“For the gate of the court there shall be a screen twenty cubits long, woven of blue, purple, and scarlet thread, and fine woven linen, made by a weaver. It shall have four pillars and four sockets.”
a. For the gate of the court: The gate was on the east side, the same side as the gate to the tent of the tabernacle. It was woven from the four colors used for the weavings of the tabernacle: blue and purple and scarlet yarn, and fine linen thread.
b. A screen twenty cubits long: Though there was only one gate to the courtyard, it was large – 30 feet (10 meters) wide. This was the only entrance to the court of the tent of meeting.
3. (17-19) Other details regarding the courtyard.
“All the pillars around the court shall have bands of silver; their hooks shall be of silver and their sockets of bronze. The length of the court shall be one hundred cubits, the width fifty throughout, and the height five cubits, made of fine woven linen, and its sockets of bronze. All the utensils of the tabernacle for all its service, all its pegs, and all the pegs of the court, shall be of bronze.”
a. All the pillars around the court shall have bands of silver: Each pillar had a top of silver, making it shiny and visible from afar in the bright desert. Each pillar also had a socket of bronze, or a base of bronze. Refining through the fire makes bronze.
i. Silver (a metal illustrating redemption) was the foundation for the tent of meeting. It was also the top – the most visible part – of the pillars surrounding the courtyard. But the courtyard fence hung on a foundation of refined bronze, a metal associated with judgment because it is forged in the fire. One could say that the tabernacle court was based on, founded upon the judgment Jesus took in our place.
b. The pegs of the court: These helped anchor down the flaps of the tabernacle and the gates and were made of bronze.
c. All the pillars around the court: The court of the tabernacle or the temple is an important theme throughout the rest of the Old Testament. This is mainly because the temple itself was inaccessible except to a few priests. All others in Israel met God in the court. We can say by application that God also invites us to come into His courts to praise Him.
· Blessed is the man You choose, and cause to approach You, that he may dwell in Your courts. We shall be satisfied with the goodness of Your house, of Your holy temple. (Psalm 65:4)
· My soul longs, yes, even faints for the courts of the LORD; my heart and my flesh cry out for the living God. (Psalm 84:2)
· For a day in Your courts is better than a thousand. I would rather be a doorkeeper in the house of my God than dwell in the tents of wickedness. (Psalm 84:10)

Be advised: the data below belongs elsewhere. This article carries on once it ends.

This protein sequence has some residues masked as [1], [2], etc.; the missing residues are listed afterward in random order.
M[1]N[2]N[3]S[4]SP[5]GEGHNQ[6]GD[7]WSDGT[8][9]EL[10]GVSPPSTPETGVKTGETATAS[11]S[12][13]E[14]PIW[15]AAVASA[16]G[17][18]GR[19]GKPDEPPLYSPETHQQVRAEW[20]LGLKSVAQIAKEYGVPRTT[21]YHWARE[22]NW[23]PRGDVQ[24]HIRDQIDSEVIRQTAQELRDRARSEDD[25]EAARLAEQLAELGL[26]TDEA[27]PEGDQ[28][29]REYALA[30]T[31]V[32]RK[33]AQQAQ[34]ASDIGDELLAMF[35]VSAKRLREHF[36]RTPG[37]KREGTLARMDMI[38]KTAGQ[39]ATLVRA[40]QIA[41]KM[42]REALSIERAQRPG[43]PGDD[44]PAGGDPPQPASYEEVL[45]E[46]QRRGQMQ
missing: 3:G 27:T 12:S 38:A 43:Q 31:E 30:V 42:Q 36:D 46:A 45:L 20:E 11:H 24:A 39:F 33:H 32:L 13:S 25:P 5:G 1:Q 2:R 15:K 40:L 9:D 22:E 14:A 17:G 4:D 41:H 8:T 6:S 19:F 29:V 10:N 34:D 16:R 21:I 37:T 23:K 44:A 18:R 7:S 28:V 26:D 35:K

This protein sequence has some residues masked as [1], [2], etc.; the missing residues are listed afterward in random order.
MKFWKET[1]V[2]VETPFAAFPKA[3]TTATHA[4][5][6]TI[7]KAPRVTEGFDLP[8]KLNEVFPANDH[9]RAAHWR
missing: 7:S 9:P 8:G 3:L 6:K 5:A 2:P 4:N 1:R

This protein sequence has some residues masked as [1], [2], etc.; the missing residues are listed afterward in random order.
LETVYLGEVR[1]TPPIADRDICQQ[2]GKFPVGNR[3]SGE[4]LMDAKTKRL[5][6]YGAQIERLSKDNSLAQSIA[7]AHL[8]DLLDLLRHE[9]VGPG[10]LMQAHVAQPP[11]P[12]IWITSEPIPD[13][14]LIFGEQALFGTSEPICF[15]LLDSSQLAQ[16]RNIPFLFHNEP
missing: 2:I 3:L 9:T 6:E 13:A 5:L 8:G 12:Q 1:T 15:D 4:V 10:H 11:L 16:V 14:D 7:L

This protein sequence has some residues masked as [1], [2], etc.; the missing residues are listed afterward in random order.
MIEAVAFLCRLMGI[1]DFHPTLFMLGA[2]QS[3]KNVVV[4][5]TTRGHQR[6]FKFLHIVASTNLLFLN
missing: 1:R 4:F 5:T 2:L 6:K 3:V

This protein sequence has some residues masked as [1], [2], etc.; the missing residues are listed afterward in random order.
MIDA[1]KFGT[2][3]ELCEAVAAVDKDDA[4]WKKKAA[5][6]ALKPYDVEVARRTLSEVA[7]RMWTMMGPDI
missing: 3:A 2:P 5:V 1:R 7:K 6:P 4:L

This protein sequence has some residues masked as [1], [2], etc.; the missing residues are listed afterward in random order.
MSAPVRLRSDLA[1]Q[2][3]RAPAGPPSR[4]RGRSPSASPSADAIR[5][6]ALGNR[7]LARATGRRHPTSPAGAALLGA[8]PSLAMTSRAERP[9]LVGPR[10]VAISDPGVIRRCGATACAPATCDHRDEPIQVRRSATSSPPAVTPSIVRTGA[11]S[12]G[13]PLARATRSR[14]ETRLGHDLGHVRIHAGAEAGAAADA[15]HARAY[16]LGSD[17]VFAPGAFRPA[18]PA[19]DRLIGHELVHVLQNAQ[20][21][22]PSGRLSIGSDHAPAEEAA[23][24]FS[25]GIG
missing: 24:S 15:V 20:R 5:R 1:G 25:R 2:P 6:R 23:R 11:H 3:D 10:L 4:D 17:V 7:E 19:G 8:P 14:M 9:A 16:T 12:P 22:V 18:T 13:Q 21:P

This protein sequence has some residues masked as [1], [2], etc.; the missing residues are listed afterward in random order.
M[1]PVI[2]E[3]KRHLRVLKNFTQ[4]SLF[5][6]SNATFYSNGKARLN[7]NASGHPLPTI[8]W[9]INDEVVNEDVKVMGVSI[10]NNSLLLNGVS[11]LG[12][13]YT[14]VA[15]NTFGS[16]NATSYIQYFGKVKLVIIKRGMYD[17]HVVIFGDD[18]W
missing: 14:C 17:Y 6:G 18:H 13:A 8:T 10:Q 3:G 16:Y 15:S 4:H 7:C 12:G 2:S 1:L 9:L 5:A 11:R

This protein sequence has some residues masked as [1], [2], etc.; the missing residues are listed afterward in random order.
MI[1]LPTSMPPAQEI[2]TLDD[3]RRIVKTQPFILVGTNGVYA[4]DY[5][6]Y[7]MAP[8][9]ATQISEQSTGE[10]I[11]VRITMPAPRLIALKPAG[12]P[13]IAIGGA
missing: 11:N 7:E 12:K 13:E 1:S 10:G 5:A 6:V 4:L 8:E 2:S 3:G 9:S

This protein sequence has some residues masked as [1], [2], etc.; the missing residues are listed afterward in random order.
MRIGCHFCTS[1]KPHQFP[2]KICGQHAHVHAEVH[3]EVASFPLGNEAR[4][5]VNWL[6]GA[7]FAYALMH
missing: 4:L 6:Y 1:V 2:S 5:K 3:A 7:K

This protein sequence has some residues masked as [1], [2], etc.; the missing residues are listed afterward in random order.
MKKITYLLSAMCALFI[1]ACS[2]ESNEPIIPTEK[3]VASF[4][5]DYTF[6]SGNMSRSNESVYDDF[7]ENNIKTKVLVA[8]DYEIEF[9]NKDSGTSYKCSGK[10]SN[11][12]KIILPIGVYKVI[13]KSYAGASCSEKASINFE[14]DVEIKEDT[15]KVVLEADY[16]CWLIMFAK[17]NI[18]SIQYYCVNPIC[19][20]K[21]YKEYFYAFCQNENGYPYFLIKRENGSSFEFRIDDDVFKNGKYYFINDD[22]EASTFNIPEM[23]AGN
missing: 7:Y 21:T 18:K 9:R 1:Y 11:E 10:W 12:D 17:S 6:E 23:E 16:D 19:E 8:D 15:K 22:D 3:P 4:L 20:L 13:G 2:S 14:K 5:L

· Those who are planted in the house of the LORD shall flourish in the courts of our God. (Psalm 92:13)
· Give to the LORD the glory due His name; bring an offering, and come into His courts. (Psalm 96:8)
· Enter into His gates with thanksgiving, and into His courts with praise. Be thankful to Him, and bless His name. (Psalm 100:4)
· I will offer to You the sacrifice of thanksgiving, and will call upon the name of the LORD. I will pay my vows to the LORD now in the presence of all His people, in the courts of the Lord’s house, in the midst of you, O Jerusalem. Praise the LORD! (Psalm 116:17-19)
· Praise the LORD! Praise the name of the LORD; praise Him, O you servants of the LORD! You who stand in the house of the LORD, in the courts of the house of our God. (Psalm 135:1-2)
i. Under the New Covenant we appreciate this longing for the court of God’s house, but we don’t need to stop there. Because of the perfect sacrifice of Jesus and His finished work on our behalf, we can come – not only to the courts, but also right on into the holy presence of God. We thank God for the right to come into his courts, but we don’t have to stop there.
d. All the pillars around the court: In overview, in coming to the tabernacle, one saw a white linen fence, with shiny spots of silver on the posts holding up the fence, surrounded by thousands of black tents, with the pillar of cloud over a unassuming tent in the midst of the courtyard covered with badger’s skin.
i. The entire tabernacle was a tent – a moveable structure. God wanted Israel to know He was with them wherever they went. It wasn’t a case of “You come to Me,” but the idea was “I have come to You”.
ii. “The Hebrews were meant to feel that the God of their fathers was a fellow-pilgrim, that where they pitched He pitched, that their enemies, difficulties, and long toilsome marches were His.” (Meyer)
4. (20-21) The oil for the lamps on the lampstand.
“And you shall command the children of Israel that they bring you pure oil of pressed olives for the light, to cause the lamp to burn continually. In the tabernacle of meeting, outside the veil which is before the Testimony, Aaron and his sons shall tend it from evening until morning before the LORD. It shall be a statute forever to their generations on behalf of the children of Israel.”
a. That they bring you pure oil of pressed olives for the light: The oil for the lamps on the lampstand – the only light in the tabernacle – came from pressed olives, not beaten olives.
i. “Beaten olive oil, so the Mishnah tells us, refers to the method of production of the very best oil.” (Cole)
ii. God uses a pressing work in the life of His people. We, like Paul, may be hard pressed on every side, yet not crushed (2 Corinthians 4:8) – and God uses our times of pressing for His glory.
iii. “The saintly McCheyne used to say, when urging his brother ministers to diligent preparation for the pulpit: ‘Beaten oil for the sanctuary.’ And he strove to never present to his people truth which had not been beaten out by careful devout meditation.” (Meyer)
iv. “Oil is uniformly the symbol of the Holy Spirit of God. Here, then, is the true value and meaning of this sacred oil. The elect light-bearers of the world are only able to fulfill their function by the Holy Spirit.” (Morgan)
b. Aaron and his sons shall tend it from evening until morning: The priests were to tend the lamps, making sure that the lamps had oil to burn and that their wicks were trimmed, so that the lamps would never go out – especially during the night.
i. God never wanted the lamps to lose their fire. Only by a continual supply of oil and trimming of the wicks could keep them burning. We can only continue to be on fire for God if we are continually supplied with the oil of the Holy Spirit and are “trimmed” by God to bear even more light.
ii. In dark days there is all the more reason to be filled with the Holy Spirit and to be “trimmed wicks” for the LORD. For it is the God who commanded light to shine out of darkness, who has shone in our hearts to give the light of the knowledge of the glory of God in the face of Jesus Christ. (2 Corinthians 4:6) For once you were darkness, but now you are light in the Lord. Walk as children of light (Ephesians 5:8).
©2018 David Guzik – No distribution beyond personal use without permission